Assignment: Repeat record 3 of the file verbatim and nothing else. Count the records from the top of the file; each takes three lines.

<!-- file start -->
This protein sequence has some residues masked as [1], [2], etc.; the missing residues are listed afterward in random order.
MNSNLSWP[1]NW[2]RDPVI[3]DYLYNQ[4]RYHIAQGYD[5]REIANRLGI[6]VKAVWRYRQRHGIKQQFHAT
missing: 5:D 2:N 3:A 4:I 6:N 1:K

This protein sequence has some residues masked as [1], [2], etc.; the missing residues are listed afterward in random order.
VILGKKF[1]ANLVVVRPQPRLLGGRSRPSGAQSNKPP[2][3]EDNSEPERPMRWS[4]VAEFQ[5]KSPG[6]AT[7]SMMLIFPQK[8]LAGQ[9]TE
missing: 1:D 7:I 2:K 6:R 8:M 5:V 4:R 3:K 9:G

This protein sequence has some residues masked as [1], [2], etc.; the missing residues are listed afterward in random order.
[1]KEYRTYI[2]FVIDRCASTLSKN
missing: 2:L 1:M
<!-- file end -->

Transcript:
This protein sequence has some residues masked as [1], [2], etc.; the missing residues are listed afterward in random order.
[1]KEYRTYI[2]FVIDRCASTLSKN
missing: 2:L 1:M